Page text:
Nigeria Pays N1trn Monthly Subsidy to Keep Petrol at N650/Litre

March 3, 2024
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By Aduragbemi Omiyale

Despite the federal government claiming it has stopped the payment of subsidies on premium motor spirit (PMS), well-known as petrol, more people are countering this.

Recall that a few weeks ago, the International Monetary Fund (IMF) said the government had returned fuel subsidies through the backdoor and kept Nigerians in the dark about this.

It then advised the government of President Bola Tinubu, which announced an end to it on May 29, 2023, to completely stop the payment as it was increasing his administration’s fiscal deficit.

The global lender, in a report released last month, said the Nigerian government had “capped retail fuel and electricity prices” ostensibly to “ease the impact of rapidly rising inflation on living conditions,” “thus partially reversing the fuel subsidy removal.”

However, it advised that petrol subsidies “should be phased out completely” because “Fuel and electricity subsidies are costly, do not reach those that most need government support.”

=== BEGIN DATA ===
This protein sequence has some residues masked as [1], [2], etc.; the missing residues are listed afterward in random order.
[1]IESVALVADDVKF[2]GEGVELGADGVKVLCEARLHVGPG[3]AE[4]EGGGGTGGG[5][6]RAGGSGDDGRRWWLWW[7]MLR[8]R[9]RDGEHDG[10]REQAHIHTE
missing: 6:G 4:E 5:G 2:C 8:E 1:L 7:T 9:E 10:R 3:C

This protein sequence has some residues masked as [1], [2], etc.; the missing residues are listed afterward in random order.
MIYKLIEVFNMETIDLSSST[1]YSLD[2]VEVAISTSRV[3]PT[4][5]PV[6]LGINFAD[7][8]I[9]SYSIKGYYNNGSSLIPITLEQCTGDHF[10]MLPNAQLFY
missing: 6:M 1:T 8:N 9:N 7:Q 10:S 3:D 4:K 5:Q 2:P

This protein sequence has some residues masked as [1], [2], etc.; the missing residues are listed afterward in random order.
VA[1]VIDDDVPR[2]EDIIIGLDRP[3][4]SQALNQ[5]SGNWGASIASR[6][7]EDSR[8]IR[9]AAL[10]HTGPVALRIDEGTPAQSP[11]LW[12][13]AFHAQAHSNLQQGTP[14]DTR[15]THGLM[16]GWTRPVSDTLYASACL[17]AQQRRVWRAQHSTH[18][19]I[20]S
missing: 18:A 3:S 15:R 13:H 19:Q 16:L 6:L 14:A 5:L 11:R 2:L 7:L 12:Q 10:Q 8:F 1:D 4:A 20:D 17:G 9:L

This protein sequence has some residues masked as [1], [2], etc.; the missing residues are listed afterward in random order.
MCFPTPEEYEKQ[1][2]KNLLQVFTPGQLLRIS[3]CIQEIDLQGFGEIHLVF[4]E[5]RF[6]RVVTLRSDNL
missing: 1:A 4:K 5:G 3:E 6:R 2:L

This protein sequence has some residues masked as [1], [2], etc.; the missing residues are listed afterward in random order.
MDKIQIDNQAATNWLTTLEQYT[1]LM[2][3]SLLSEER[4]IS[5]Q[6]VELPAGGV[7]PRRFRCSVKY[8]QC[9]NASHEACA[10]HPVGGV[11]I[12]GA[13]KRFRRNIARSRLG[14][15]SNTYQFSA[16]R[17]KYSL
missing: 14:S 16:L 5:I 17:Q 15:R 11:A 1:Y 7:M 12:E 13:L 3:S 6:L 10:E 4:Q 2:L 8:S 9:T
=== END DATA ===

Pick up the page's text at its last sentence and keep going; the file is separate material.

Also, petroleum marketers have claimed the government was paying subsidies to keep the pump price constant.

Recently, the Managing Director of Pinnacle Oil, Mr Robert Dickerman, while speaking on a panel of discussion at session six of Nigeria’s Downstream Forum at the Nigeria International Energy Summit (NIES) in Abuja, disclosed that the government was paying about N1 trillion monthly to make it possible for consumers to buy the product between N568 per litre and N650 per litre.

“Foreign investors, foreign lenders and government-run DFIs have been very clear about what they want to see: Conservative fiscal policy, tackling corruption, enabling competitive markets, and enforcement of fairness in markets through policy, regulation and the ability to enforce contracts. Keeping that context in mind, I want to point out that there is still a massive subsidy for PMS, albeit in the FX portion of PMS prices, not the global price in dollars.

“The consequences of this subsidy are: the cost of gasoline in Nigeria is the lowest in Africa by far, which encourages smuggling, further depriving Nigeria of value.

“Smuggling causes Nigeria to subsidize neighbouring countries even while our economy struggles. The cost is hurting the entire budget, federal and state, as critical programs cannot be funded to pay for this subsidy. It is currently calculated to be about N1 trillion per month.

“Also, with this subsidy in place, ceasing subsidy payments would result in no petrol supply if there are no refineries producing gasoline. All supplies come from the international market which will only sell at market prices.”

Aduragbemi Omiyale

Aduragbemi Omiyale is a journalist with Business Post Nigeria, who has passion for news writing. In her leisure time, she loves to read.

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